July 25th, 2010
Audience members from Seize the Power: A Marketing (DIY)stribution Symposium
Attending last month’s (DIY)stribution Symposium at the L.A. Film Festival was energizing and inspirational. Talks ranged from funding strategies, to digital fulfillment solutions, to the new trend in advocacy-driven distribution, given by Caitlin Boyle, founder of Film Sprout. Be sure to visit the Seize the Power website for a full list of speakers and topics.
After two days of so much innovation and revolution, my belief in the artist as entrepreneur was firmly implanted in my consciousness, but has there ever really been another option for artists? Some of us may bemoan the fact that traditional distribution methods are getting harder to come by, but I think the change is only for the better. A documentary filmmaker I recently met told me that a name distributor was selling her film to the academic market for a mere 80% of the profit! Finding your buyer and sending them a targeted email is not rocket science, people. Distributors may act like they’re doing you a favor by distributing your film and taking most of the profit, but thankfully I think that’s changing.
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July 25th, 2010
Most of the fimmakers I meet think the major difference between self-distribution and mainstream distribution is the person who does the work; otherwise, an independent can copy the mainstream model and, if they’re lucky, achieve equal success. The truth is that there are major differences, and if you don’t fully understand them, you stand to lose a lot of money.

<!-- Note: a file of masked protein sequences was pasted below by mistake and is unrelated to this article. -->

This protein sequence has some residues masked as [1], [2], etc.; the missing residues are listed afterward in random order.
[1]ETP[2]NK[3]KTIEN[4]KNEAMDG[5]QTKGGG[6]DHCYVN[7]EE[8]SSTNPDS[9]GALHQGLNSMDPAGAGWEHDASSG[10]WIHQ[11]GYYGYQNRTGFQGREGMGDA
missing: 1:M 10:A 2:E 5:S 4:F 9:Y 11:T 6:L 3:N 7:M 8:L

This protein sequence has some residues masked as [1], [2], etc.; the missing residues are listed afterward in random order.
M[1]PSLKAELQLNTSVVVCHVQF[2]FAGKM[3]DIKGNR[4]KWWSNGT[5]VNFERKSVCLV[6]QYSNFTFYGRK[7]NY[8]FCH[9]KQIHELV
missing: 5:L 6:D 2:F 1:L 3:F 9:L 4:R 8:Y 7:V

Here’s why. The film industry (if such an entity still exists) makes money from movies in four ways: from theatrical release, broadcasting, licensing, and the home market. The least obvious of these is licensing. You don’t see it unless you look. Go to Amazon and you can usually buy a feature-length film for $20 or less–pretty cheap compared to my 30-minute film that sells to universities for $250 (the price of the DVD plus a public performance license which allows institutions to show it without risk of copyright infringement). In reality, most institutions pay much more for the Amazon feature, we just don’t see the transaction. If the film comes from a major studio, an umbrella license is usually required, and is purchased yearly to comply with copyright laws that protect the institution should a professor or other professional rent a film from Netflix and show it in class. (The average professor, of course, won’t even know a license is required—a fact spoken from experience. How many films have I rented and shown to classes without a second thought?)* Swank Films, a distributor of successful independents, sells rental licenses that give colleges and universities a ‘one night only’ right to screen an indie DVD to audiences for as much as $500. Read the rest of this entry »